Summit Treestands
RMEF - New President
Contributors to this thread:
llamapacker 19-Mar-18
Bullhound 19-Mar-18
LONEBULL 19-Mar-18
Blue Buck 19-Mar-18
oake 19-Mar-18
BULELK1 20-Mar-18
Matt 20-Mar-18
LUNG$HOT 20-Mar-18
4blade 20-Mar-18
Adventurewriter 20-Mar-18
IdyllwildArcher 20-Mar-18
jstephens61 20-Mar-18
Adventurewriter 21-Mar-18
WapitiBob 21-Mar-18
IdyllwildArcher 21-Mar-18
Adventurewriter 21-Mar-18
IdyllwildArcher 21-Mar-18
ELKMAN 21-Mar-18
NoWiser 21-Mar-18
houndy65 21-Mar-18
elkstabber 21-Mar-18
From: llamapacker
Not sure how I missed it, but David Allen is out as the leader of RMEF. Effective February first Nancy Holland, is the new President and CEO. The Feb. press release says she is the "interim" president and CEO, but the current website makes no mention of interim status. I was a big fan of David Allen. His plain spoken, down to earth approach was refreshing, and a great asset to RMEF. The statements about his departure are a little cryptic, so curious if anyone knows more about this change. Thanks, Bill

From: Bullhound
It is my opinion that RMEF got themselves back on track with the majority of their base soon after David Allen was named leader of the org. I hope they stay on track.

Sorry to see him go.

From: Blue Buck
On the MeatEater podcast he said he was retiring.

From: oake
If you look on the RMEF website, it states they're hiring for a CEO.

Under the jobs link

I think Mr. Allen continued the mission of the RMEF while he was in the Pres-Chair/CEO.

Looking forward to many more productive/protecting land and access from the RMEF



From: Matt
Sorry to see him go, he seemed to do an excellent job in the role.

Big Fin for president!! ;-)

From: 4blade
Big Fin would be perfect!

Hope I did'nt hear the rumor right but Big Fin is for Wolves...please correct me if I'm wrong..

That's incorrect. He was one of the folks on our side during the fight for reintroduction, although the original "pact" was an agreement from both sides on a total number of wolves that was abandoned by the other side as soon as it was met. And he was the first to film a wolf hunt in MT as far as I remember. He's been tirelessly advocating for us since and pointing out that we cannot trust the other side as they've gone back on their word after the fact and have used compromise as a foot-in-the-door, so to speak.

From: jstephens61
Heard her speak last Thursday night and talked with some board members during Elk Camp, she is interim and the search is on. If Allen had anything to do with the screwed up mess that Elk Camp has become, he should’ve been run off.

Idly Archer...that is what I thought...but talked to someone deeply involved in many of these issues and told me Rinella...Newberg and Mahoney are all in favor. I really was stunned I told him I didn't know ANYONE who wasn't strongly against it and he said the over 40 crowd all against and most of the under 40 crowd for it. I was blown away after what I see as disasters where it has happened. He said it was a really tough spot for RMEF and their public "statement was very vague trying to play boths sides when i would think it would be slam dunk against. He also said he was sure that wolves would be re-introduced in colorado within three years. Adding most of these guys see themselves as conservationists first and hunters second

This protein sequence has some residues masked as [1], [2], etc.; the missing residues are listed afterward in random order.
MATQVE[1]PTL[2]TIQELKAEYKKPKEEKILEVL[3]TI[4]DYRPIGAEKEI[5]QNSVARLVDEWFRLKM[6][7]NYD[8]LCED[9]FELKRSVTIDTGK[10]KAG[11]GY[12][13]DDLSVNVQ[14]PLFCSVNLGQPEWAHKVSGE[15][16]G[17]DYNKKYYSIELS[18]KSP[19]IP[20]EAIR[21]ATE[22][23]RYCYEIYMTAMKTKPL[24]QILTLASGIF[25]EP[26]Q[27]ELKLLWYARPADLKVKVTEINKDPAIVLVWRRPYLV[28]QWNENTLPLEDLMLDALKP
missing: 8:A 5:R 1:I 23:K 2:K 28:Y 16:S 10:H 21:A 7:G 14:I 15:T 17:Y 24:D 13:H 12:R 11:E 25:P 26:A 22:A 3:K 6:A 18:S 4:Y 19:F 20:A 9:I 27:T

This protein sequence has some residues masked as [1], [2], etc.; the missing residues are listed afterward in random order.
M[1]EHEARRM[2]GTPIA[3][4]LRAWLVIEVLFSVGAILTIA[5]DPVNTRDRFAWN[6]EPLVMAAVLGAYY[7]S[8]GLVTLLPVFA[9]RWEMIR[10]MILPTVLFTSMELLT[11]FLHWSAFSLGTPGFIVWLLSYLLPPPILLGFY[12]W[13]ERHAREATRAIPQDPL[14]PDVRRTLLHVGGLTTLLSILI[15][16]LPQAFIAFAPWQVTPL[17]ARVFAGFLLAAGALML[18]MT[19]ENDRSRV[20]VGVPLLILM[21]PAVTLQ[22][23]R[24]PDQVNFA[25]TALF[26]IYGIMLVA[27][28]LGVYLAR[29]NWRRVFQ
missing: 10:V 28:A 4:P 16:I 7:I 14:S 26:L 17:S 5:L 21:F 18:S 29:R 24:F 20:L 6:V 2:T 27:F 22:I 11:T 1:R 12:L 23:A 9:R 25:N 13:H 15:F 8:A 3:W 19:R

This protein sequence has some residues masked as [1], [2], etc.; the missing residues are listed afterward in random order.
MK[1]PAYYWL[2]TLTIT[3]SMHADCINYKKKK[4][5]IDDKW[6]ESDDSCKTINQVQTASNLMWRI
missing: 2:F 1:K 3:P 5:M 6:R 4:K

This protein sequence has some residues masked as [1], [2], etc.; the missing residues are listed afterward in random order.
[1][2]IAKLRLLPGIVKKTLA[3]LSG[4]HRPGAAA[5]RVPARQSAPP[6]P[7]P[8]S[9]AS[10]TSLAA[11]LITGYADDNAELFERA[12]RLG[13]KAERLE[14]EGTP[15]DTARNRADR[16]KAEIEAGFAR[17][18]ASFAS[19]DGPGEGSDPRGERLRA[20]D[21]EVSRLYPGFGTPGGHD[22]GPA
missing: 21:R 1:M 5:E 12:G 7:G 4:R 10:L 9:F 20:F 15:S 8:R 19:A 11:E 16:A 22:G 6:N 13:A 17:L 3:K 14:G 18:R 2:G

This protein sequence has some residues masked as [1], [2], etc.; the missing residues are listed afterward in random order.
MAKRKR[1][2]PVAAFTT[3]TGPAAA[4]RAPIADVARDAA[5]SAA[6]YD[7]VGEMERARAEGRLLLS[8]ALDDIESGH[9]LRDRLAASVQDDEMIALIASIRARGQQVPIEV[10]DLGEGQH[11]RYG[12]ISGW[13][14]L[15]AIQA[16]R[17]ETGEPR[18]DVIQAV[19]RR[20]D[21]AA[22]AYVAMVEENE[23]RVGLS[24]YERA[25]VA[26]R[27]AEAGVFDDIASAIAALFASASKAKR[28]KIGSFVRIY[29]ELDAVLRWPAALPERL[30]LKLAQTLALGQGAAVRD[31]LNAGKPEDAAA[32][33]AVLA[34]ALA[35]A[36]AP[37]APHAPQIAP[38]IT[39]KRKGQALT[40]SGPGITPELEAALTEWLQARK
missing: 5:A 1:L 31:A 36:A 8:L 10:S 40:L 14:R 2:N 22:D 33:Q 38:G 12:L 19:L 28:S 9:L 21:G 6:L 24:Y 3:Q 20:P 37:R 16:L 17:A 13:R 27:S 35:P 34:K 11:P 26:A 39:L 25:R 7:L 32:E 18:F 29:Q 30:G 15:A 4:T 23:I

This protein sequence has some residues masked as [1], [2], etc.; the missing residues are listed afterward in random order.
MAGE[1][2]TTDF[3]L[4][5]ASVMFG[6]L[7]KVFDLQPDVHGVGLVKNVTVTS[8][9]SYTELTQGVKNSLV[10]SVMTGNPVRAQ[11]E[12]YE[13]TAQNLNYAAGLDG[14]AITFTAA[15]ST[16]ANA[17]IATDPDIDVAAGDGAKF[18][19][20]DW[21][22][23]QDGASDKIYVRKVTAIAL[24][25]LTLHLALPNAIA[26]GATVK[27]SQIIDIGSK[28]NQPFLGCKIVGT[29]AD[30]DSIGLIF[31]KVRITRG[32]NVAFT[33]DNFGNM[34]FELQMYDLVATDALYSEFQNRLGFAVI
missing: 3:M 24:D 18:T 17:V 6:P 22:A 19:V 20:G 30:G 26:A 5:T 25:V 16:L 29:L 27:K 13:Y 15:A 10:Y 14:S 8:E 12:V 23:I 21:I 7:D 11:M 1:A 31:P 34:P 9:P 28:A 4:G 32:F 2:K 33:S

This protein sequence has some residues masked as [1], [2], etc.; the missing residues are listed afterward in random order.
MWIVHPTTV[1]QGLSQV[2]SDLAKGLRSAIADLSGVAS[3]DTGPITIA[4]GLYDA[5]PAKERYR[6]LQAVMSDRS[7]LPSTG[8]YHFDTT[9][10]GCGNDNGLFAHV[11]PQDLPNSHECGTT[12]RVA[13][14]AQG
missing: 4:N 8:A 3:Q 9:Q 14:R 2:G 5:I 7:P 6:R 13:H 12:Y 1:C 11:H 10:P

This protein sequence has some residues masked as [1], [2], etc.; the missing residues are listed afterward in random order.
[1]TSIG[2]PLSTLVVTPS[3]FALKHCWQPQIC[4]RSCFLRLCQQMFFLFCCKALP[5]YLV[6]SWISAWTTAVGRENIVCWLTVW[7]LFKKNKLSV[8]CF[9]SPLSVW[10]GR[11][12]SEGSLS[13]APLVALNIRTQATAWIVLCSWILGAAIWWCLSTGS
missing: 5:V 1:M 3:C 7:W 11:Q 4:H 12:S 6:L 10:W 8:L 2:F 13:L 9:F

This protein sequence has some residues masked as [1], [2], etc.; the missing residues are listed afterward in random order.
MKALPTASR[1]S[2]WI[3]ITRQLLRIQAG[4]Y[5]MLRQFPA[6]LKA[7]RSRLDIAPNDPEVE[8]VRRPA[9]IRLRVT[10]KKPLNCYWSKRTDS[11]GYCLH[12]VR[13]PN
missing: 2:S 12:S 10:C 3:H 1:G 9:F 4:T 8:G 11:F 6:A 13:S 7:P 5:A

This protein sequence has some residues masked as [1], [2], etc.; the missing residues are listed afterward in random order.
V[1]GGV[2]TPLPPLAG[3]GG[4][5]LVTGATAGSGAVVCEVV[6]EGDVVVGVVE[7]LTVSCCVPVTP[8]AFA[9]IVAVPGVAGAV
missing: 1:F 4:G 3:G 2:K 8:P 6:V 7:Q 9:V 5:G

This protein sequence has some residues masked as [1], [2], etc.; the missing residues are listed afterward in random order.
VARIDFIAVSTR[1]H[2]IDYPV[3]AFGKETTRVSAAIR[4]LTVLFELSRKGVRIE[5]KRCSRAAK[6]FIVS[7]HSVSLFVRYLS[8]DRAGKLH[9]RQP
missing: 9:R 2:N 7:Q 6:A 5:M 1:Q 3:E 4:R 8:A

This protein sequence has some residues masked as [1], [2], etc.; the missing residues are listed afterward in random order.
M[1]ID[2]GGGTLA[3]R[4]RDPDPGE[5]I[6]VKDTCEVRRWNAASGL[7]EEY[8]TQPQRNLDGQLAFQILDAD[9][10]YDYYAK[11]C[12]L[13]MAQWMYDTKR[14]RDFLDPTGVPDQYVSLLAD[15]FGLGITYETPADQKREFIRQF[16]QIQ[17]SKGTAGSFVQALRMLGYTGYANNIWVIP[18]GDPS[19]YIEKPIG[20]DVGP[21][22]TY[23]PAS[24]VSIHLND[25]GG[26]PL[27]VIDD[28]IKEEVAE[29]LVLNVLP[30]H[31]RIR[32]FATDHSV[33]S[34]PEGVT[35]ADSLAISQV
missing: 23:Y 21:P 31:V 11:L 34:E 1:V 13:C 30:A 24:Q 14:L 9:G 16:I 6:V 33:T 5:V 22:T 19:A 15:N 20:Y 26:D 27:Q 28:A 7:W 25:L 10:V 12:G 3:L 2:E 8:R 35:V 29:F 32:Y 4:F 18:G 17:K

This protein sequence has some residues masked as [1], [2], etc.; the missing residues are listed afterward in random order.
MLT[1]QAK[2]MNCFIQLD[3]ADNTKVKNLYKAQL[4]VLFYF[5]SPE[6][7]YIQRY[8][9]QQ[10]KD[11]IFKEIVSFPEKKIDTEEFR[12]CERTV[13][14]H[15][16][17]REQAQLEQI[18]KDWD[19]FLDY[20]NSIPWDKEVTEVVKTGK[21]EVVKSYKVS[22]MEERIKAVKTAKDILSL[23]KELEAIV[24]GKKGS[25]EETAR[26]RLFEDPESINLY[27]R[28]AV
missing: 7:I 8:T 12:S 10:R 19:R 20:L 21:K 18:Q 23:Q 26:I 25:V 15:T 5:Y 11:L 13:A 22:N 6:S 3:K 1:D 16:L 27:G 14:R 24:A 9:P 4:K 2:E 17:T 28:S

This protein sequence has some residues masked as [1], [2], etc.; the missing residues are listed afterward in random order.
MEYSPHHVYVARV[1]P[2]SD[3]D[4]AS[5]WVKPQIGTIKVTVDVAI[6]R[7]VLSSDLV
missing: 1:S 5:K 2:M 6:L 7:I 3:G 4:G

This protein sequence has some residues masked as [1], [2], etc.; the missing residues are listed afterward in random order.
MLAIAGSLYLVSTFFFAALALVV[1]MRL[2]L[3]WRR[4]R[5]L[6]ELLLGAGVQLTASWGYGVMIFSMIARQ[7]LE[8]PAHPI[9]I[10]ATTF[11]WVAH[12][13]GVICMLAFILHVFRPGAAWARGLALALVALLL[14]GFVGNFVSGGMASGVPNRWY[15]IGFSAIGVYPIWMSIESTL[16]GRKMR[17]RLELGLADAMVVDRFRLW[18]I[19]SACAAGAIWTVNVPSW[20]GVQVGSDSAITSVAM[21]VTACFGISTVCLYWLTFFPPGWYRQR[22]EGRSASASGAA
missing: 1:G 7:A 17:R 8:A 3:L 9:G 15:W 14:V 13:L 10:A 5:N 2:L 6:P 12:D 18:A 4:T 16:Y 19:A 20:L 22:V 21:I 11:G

"RMEF staunchly supports wolf management in the form of hunting and trapping, especially in undermanaged predator populations that have a more significant impact on elk and other wildlife. Biologists agree there is no science to refute the viability of managing wolves as with other species. "

From: WapitiBob
Rmef didn't come out in solid opposition to the introduction and that turned off some people.

I would guess the people that think the book "the real wolf" is factual are probably the same people that think Newberg is pro wolf. I'm sure he will post up soon enough.

One thing has to be said about evolving opinions. Hind sight is 20/20.

Personally, I was ok with wolf introduction back then too as was originally outlined by the agreements made between all parties. And in all honesty, if those commitments had been honored and state management had been allowed from the moment the recovery numbers were met, I'd probably still be on board with it. But with what I know now, then definitely not. And I'd assume that the actors accused would agree.

Look, there's room for some wolves in the lower 48, even if they're not needed by our standards, seeing as we manage the game populations just fine without them and there are 200,000 wolves on this planet, so they are absolutely not "endangered." To be honest, wolves do make the wilderness a bit more wild and they are iconic animals that add something to the ecosystem. But they're not needed and are, in all honesty, a huge problem in modern America in the lower 48, as it is not the 13th century anymore and America is no longer a sparsely populated contiguous wilderness.

If the other side had honored their original positions at the bargaining table, it would have been fine. But it was not, and thus, the reintroduction of wolves was a clusterfxxx and ridiculous from the get go. The actors that advocated for us in the beginning of it all did so in good faith and what they agreed to was righteous. But they were lied to. You can't hold that against them.